Categorized | National News

WSC Opens Office In San Salvador

The Water and Sewerage Corporation  is on the move throughout the family islands with the latest commissioning of a WSC office in Cockburn Town, San Salvador.

The project was funded by the Caribbean Development Bank, through a Water Supply Improvement Project. 

Chairman of the Corporation Adrian Gibson says the $1.7 million project in San Salvador makes that family island one of the few islands  that is nearly complete in terms of water connections. 

“This water works project was executed on a single lot the project saw some 10 miles of pipe ran, 132 service connections and 400 people were impacted.

“So, you’re talking about areas like Cockburn Town, Fernanders Bay, Long Bay, Sugar Loaf and Sandy Point Settlements, [has] supply and installation of the water transmission and distribution system in these settlements. 

“You all should be proud to be able to claim to be one of the islands of The Bahamas that is nearly complete in terms of water connections. 

“We also have a fully functioning R.O System; [so] you’re going to get nice fresh reverse osmosis water,” Mr. Gibson said. 

The new system produces some 70,000 gallons of water per day, according to Mr. Gibson. 

Mr. Gibson added that this facility is a compliment of the WSC water system upgrade. 

“All tests have been performed, so you’re good to go.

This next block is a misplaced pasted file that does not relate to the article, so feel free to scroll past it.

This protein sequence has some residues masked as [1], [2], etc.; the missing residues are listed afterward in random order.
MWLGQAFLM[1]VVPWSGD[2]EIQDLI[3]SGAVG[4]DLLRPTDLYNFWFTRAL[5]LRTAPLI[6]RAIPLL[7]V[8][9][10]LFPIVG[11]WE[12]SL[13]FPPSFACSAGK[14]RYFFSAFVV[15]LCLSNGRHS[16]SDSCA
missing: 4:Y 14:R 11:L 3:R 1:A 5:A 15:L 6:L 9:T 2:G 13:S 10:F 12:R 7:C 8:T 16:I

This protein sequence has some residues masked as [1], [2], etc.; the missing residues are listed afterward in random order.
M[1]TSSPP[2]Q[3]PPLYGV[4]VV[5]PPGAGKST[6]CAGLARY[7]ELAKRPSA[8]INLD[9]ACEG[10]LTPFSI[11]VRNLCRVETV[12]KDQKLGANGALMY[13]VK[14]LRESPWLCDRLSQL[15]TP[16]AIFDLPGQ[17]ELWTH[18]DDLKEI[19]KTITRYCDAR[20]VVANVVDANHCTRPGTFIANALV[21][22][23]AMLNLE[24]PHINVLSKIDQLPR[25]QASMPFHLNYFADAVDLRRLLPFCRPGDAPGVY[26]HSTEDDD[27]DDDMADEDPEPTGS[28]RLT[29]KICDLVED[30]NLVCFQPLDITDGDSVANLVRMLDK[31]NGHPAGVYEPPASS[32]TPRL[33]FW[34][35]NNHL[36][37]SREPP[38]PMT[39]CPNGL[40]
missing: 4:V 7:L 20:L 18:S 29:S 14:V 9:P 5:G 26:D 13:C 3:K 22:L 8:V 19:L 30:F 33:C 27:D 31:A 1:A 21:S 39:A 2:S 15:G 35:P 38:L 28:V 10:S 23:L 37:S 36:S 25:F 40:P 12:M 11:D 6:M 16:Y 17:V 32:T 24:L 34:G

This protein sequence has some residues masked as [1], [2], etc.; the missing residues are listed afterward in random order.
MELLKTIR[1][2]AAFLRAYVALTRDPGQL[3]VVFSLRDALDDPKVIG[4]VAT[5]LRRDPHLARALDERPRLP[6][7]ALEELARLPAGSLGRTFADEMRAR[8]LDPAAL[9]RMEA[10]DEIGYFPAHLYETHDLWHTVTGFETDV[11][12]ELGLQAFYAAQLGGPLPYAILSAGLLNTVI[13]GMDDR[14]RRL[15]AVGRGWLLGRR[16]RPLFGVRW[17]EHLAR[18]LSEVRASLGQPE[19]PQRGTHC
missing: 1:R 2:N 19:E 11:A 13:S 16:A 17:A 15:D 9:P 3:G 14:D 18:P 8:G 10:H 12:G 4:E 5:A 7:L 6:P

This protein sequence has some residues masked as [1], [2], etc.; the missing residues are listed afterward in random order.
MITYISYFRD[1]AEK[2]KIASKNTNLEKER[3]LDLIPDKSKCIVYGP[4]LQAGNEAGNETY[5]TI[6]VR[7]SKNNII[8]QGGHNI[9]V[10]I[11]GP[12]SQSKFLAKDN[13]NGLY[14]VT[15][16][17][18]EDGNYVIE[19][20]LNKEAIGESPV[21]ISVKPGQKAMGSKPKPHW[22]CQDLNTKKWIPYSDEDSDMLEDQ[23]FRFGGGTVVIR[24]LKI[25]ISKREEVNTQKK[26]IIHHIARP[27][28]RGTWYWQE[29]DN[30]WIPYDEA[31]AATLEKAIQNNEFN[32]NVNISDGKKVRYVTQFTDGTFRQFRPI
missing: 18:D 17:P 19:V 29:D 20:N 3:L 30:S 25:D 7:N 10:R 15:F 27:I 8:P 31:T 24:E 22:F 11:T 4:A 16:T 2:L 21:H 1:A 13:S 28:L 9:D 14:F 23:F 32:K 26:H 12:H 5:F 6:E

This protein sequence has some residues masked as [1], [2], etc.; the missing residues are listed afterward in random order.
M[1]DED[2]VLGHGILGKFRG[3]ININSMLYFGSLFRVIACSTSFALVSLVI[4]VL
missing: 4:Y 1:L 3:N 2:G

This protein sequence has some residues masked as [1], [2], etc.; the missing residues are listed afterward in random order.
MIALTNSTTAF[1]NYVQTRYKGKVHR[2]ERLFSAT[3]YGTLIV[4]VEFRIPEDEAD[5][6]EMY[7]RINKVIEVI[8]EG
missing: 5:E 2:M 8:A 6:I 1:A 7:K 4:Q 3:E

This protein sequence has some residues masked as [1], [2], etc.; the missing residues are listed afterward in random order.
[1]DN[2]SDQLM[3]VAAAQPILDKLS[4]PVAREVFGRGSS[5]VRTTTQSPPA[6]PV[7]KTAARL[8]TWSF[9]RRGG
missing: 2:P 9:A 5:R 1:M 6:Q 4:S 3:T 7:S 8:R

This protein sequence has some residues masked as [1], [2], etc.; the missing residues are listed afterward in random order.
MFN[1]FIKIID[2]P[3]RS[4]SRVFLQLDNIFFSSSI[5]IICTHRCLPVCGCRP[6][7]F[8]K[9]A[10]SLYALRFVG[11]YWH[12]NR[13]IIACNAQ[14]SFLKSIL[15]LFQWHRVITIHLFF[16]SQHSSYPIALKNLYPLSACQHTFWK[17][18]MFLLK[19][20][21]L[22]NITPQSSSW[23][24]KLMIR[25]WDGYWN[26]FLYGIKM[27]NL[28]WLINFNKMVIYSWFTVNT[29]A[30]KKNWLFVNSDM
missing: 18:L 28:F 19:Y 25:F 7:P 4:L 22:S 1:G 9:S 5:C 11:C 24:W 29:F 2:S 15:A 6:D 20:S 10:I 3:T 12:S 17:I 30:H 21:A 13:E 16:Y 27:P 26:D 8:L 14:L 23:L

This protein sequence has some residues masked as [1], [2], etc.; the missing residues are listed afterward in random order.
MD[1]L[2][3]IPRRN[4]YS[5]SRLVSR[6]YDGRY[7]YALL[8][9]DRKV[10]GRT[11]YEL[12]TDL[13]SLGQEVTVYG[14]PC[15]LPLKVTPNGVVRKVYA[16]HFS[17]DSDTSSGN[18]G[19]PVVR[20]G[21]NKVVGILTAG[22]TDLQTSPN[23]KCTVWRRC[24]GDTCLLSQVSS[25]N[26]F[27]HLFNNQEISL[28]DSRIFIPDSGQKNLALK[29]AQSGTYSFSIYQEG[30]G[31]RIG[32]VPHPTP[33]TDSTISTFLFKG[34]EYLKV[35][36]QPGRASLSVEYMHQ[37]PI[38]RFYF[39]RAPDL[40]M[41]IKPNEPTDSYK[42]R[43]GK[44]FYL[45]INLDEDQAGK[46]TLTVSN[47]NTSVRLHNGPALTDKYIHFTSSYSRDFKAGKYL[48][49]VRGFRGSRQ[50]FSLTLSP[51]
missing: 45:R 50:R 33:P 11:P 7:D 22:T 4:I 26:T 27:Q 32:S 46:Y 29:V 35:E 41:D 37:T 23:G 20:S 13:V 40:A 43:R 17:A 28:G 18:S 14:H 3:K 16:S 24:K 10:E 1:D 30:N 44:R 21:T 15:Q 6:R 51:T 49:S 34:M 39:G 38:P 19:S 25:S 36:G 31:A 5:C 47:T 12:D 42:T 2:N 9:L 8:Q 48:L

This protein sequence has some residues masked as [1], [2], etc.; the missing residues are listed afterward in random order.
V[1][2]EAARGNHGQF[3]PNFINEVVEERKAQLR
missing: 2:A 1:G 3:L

“A new Water and Sewerage Corporation office has been opened to improve the service to the residents of San Salvador.  

“This new office will facilitate customers and residents being able to have easy access to the corporation; no longer having to go over that ridgy, jiggly road. Now customers can address their concerns and pay their bills, and I emphasize pay their bills. 

“So, this office has been long in the making, no more paying of bills deep in the bush, behind the airport,” Mr. Gibson said

Member of Parliament for San Salvador and Leader of the Opposition Philip Davis, was also present at the commissioning said the water works project is “a component of a larger exercise undertaken by the government of The Bahamas”, which required the government to find funding for it. 

“It was in 2011 that a commissioning report was completed for the family island water program, which identified all the islands, necessary works to be done and it also assigned the cost for those works to be done.

“In fact, I dare say, that the assessment that was done required The Bahamas government to find $104 plus million to be able to effectively provide affordable, clean potable water throughout all the communities throughout The Bahamas. 

“The government between 2012 and 2017, was able to take that program carve out some of it that was affordable for the government and the emphasis was on family islands,” Mr. Davis said. 

The Caribbean Development Bank Water Supply Improvement Project is funded by a $28.33 million loan, with $13.3 million in counterpart funding from the government. 

This project assist with two projects in New Providence and six on different islands.

The project is also nearing substantial completion in South Andros with works there costing $5.5 million.  

This commissioning followed the WSC’s inspection of Tarpum Bay’s water plant in Eleuthera during a recent stopover visit to the island. 

The plant, which services the communities of Tarpum Bay and Rock Sound, produces approximately 460,000 gallons of water per day and has a storage capacity of 500,000 gallons.


Written by Jones Bahamas

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